Dr.Meter Hand Held Network Line Tester/Tracer

Dr.Meter Hand Held Network Line Tester/Tracer

From the product page on Amazon.com:
List Price:    $99.99
Price:    $29.99 Free Shipping for Prime Members

Friction Factor = LOW FRICTION
Value = RECOMMENDED

First impression: This network cable tester is light weight but it feels solid enough. It will not be mistaken for a pro level tool but its cost and functionality make it excellent for home use.

Features

Continuity Tester — It functions exactly like you'd expect. The device has an adapter with a couple of alligator clamps that plugs into the RJ11 socket. An LED lights up if there is low resistance or a closed circuit between the two clips.

Cable Tester — It's really just a continuity tester for each wire in the cable, it doesn't do anything to test spec compliance of the cable or terminations. As far as I can tell it only actually tests the cable once when you first hit the "test" button, so it will not track intermittent problems as you move a cable around. It does have LEDs that will indicate some common wiring mistakes.

The manual was obviously written by someone for whom English is a 2nd language. It indicates that it does not test for open circuits in this mode because "Open Circuit is not commonly seen and therefore no indication is included in the Tester." [sic]  If by "not commonly seen" they actually mean "very commonly seen and one of the more likely reasons you need a tester" then I totally agree. But it's a moot point. It does clearly indicate an open circuit during testing by not lighting the LED for the circuit that is open.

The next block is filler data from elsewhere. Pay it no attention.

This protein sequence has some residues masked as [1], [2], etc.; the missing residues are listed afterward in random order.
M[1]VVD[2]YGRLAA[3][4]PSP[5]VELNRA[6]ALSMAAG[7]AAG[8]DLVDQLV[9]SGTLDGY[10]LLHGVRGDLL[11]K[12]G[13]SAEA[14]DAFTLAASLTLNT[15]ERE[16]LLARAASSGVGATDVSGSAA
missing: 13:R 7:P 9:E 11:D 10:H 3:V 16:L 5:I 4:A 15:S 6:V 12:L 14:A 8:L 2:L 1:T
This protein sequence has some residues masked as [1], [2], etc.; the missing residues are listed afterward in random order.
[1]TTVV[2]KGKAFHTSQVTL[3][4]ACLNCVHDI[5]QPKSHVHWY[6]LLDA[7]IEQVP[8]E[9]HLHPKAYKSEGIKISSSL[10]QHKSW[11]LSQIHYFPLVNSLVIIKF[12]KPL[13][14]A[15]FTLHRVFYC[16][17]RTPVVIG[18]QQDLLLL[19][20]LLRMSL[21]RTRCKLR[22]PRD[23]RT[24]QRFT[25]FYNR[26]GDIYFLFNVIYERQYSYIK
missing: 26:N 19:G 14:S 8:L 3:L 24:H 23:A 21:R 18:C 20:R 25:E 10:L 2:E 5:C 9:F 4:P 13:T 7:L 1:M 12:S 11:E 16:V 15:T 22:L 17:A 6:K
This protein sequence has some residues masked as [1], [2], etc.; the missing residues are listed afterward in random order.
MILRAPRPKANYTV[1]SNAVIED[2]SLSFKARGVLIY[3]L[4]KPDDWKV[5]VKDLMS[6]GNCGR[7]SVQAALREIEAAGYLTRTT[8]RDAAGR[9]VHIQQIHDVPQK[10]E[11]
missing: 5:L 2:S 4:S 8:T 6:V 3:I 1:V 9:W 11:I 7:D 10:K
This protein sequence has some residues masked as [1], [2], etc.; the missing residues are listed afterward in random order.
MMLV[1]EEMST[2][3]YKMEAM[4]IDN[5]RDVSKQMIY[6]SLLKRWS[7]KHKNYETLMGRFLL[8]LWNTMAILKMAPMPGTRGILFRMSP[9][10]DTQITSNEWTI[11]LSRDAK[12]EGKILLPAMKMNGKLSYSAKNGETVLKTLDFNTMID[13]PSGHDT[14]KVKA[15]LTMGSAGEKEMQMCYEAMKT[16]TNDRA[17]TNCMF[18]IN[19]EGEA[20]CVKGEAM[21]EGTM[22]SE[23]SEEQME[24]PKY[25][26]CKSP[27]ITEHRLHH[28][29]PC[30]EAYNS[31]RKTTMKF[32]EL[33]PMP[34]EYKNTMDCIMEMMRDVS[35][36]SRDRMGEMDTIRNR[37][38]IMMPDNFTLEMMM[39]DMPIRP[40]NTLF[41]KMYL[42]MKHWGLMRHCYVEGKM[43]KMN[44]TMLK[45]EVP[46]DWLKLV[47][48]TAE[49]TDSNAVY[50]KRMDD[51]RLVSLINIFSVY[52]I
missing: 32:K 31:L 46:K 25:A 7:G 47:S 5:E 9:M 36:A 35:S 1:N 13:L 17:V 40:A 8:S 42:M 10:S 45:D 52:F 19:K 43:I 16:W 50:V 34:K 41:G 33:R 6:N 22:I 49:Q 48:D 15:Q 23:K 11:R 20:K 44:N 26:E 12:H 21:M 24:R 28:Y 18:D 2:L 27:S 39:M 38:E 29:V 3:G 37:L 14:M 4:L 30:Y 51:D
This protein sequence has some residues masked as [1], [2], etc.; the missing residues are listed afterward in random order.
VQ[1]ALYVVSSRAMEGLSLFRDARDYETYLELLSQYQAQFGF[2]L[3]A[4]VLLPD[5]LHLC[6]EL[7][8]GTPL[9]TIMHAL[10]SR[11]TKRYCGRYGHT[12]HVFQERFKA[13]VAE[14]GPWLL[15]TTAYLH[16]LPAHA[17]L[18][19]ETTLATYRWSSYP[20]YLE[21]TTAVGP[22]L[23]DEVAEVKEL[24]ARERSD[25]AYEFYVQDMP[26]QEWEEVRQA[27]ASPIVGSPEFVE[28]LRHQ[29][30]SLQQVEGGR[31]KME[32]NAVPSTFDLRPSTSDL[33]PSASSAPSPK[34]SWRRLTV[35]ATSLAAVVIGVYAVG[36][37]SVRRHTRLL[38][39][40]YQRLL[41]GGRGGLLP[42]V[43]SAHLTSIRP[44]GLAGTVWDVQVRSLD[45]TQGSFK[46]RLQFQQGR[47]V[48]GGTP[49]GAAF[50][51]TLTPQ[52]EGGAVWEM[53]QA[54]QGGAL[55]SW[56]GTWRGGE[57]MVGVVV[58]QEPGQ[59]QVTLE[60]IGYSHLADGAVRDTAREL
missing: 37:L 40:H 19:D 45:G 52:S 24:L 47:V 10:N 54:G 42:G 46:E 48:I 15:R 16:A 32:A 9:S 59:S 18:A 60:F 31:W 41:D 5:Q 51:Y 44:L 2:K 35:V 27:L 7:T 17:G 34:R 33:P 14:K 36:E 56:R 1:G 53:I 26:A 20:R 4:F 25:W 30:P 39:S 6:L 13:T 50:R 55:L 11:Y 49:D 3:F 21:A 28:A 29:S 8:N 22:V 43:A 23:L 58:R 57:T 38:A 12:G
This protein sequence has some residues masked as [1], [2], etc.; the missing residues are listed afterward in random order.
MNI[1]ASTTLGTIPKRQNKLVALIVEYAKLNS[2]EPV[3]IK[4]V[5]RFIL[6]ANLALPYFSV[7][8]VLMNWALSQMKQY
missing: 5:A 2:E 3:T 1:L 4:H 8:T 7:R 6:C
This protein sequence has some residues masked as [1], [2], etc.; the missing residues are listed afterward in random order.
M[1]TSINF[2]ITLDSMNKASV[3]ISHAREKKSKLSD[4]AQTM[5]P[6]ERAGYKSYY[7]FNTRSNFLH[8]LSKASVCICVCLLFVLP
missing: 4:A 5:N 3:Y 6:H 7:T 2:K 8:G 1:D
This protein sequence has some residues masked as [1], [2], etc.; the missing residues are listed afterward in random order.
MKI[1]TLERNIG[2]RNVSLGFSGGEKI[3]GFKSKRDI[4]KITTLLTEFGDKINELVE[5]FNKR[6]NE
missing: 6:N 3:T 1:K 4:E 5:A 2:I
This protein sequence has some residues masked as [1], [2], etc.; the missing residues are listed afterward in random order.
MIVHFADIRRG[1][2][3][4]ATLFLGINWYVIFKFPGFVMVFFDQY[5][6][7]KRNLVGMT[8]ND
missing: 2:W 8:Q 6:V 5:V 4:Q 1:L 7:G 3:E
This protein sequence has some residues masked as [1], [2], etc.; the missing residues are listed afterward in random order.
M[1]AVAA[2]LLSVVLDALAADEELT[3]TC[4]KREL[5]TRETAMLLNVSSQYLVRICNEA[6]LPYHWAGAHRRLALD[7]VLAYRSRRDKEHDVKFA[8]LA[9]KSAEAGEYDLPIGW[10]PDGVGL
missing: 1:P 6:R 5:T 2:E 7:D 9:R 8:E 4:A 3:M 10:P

Cable Tracker — The cable finder works as well as any professional device I've used. The device transmits a signal from the RJ11 and RJ45 sockets. You can also use the alligator clip adapter plugged into the RJ11 socket to track any conductive wire.

When searching for an Ethernet cable, if the signal is weak, you may be able to get a stronger signal by grounding the device. Attach the alligator adapter plugged into the unused port to a pipe or other appropriate ground. While I have found this works, in my tests it was unnecessary because the signal was already sufficiently strong.

Conclusion

This is a great tester for non-professional use, perhaps for a homeowner wiring a house for Ethernet.

Comment: The LEDs are annoyingly bright. Before any further testing I had to paint them over with a Sharpie. Even then I had to keep it pointed away from my face during testing. On the upside one might be able to use it to signal for help after having been blinded. Just try not to blind your rescuers as well.